This part of the little town area has the shops in it where you can buy and sell items. You won’t necessarily get the best items and abilities from here, but as your source for healing items and basic skills they are invaluable. Guild Wars came up with a better plan, though, in how it makes consumable item use entirely optional; in a game like this you’re constantly spending money on healing items.

This low-poly but sharp look is distinctive of the Dreamcast and has held up fairly well. Of course this PC version has some visual enhancements over the original, but still, it’s a somewhat nice looking game. Anyway, here we’re looking at a portal that will warp us to the level’s boss, I believe.

You think? Anyway, this is the mission counter where you get important story quests.

Enrich your life? What is this, advertising for a cult or subscription service or something? Heh…

This cave area is a little farther into the game, beyond the green first level. This firey cavern is nice to see because after hours of that one green forest over and over, it’s great to finally see something different.

Here’s another part of the lobby, with human players clustering around the mission counter.

I tried a second character for a little while as well. This class uses guns, its more of a ranger type. Fun stuff. This enemy is annoying though, insect enemies keep coming out of the hive until you kill it…

… Leaving the medical center again, probably after a death? Yeah, you do that a lot in this game, particularly when playing solo…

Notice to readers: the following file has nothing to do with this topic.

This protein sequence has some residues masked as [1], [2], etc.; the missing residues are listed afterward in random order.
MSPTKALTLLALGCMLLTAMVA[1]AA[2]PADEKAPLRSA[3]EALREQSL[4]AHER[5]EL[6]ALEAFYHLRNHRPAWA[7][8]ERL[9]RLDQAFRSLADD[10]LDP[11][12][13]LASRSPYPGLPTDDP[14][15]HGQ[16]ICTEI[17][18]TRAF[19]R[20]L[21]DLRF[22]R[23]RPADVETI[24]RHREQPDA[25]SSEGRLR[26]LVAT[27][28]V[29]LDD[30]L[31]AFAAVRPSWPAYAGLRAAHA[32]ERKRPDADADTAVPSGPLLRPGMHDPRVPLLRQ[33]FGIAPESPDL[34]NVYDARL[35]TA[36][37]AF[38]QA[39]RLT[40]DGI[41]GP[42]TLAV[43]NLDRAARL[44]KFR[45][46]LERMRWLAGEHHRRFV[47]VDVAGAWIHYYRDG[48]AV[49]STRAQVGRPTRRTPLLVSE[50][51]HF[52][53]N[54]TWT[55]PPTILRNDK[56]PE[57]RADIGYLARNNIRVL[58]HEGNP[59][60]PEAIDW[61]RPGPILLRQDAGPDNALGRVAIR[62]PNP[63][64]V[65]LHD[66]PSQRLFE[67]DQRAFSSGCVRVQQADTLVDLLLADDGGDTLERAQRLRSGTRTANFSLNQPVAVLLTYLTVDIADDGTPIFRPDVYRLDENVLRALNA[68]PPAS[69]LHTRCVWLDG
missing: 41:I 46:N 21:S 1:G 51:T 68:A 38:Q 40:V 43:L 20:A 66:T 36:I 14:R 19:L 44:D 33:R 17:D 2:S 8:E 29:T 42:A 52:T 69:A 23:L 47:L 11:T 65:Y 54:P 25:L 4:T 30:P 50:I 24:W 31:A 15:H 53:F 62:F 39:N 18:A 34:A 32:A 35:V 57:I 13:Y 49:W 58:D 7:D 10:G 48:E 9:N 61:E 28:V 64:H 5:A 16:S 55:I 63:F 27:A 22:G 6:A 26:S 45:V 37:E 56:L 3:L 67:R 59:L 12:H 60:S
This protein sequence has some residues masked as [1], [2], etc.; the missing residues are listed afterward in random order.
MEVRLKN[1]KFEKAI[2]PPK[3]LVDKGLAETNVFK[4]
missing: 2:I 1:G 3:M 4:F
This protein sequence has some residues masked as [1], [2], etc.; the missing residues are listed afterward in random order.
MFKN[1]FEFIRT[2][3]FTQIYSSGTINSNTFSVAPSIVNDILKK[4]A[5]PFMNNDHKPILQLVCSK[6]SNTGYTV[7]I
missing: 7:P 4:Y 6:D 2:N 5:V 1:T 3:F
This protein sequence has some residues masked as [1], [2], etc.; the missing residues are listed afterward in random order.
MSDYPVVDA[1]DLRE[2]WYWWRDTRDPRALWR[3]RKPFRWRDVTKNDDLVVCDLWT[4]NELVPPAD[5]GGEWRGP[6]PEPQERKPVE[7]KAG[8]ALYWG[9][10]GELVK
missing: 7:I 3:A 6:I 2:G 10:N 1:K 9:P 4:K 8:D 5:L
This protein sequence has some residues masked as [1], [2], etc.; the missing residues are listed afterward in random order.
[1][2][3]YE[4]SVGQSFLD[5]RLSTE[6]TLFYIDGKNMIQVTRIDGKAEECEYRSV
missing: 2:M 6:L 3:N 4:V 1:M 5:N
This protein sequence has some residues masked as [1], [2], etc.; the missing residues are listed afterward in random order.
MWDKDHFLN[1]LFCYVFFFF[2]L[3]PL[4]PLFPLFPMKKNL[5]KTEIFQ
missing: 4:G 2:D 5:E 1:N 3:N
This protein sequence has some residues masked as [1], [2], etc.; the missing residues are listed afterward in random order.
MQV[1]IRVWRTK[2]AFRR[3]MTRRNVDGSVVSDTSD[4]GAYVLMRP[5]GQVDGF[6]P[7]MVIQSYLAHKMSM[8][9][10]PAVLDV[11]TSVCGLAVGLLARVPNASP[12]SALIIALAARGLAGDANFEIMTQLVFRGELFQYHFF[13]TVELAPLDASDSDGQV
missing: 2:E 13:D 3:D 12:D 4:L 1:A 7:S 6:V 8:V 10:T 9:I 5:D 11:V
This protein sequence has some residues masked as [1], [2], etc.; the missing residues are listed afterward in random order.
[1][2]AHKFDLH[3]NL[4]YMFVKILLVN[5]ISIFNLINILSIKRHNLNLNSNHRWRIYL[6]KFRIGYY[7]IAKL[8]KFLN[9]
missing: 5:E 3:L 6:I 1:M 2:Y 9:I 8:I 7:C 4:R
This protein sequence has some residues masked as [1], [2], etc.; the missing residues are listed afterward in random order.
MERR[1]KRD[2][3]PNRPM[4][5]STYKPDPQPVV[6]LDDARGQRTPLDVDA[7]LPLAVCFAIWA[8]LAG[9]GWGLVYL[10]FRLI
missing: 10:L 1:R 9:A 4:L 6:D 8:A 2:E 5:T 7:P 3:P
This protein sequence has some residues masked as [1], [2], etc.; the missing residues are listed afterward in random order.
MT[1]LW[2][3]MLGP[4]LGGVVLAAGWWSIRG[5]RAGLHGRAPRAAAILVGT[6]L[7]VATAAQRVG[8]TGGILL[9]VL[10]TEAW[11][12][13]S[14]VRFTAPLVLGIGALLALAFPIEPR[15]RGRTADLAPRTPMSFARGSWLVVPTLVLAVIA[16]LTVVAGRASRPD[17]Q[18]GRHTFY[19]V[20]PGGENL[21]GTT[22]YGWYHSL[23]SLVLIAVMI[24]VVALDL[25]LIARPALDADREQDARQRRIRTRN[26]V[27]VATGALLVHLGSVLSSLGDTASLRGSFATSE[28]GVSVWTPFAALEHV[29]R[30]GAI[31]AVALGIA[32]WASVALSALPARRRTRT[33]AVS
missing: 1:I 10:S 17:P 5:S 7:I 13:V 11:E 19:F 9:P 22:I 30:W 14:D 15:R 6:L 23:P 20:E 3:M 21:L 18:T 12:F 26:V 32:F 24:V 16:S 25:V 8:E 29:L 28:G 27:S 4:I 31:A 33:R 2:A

And last, I took another shot of an attempt at the second level, the cave. Some time after this I decided to not pay the monthly fee to keep playing. It’s a good game but not monthly fee good, particularly for a college student with limited funds, which I was then…


World of Warcraft (from somewhere between late 2005 and July 2006)


I had played WoW, again, in the pre-release beta in late 2004, but as with the Guild Wars betas, characters were wiped before launch.  However, In November 2005 I got a 10-day key for WoW.  However, I don’t have screenshots or memories of playing the game then.  Instead, what I do have is a batch of screenshots dated to July 2006.  The dates on those files are probably wrong, but I’m not sure when these shots are from between those two dates.  These screenshots are almost certainly from that 10-day trial somewhere in this timeframe, probably actually November 2005 when I got that trial key, but perhaps as late as the date on the files.  I was never very interested in playing WoW, but because of its success and my past love for Blizzard, I gave it multiple tries, and these screenshots are from my second such attempt.   I did not buy the game anytime soon afterwards, but in 2010, when after the release of the Cataclysm expansion Blizzard sold the original WoW and its first few expansions for $5 each, I did buy the game.  I don’t think I have any screenshots from that month, however.  If I do, I haven’t found them.  I played the game for the month that came with the games, but did not subscribe, so I have not played WoW since 2010.  I am fine with that.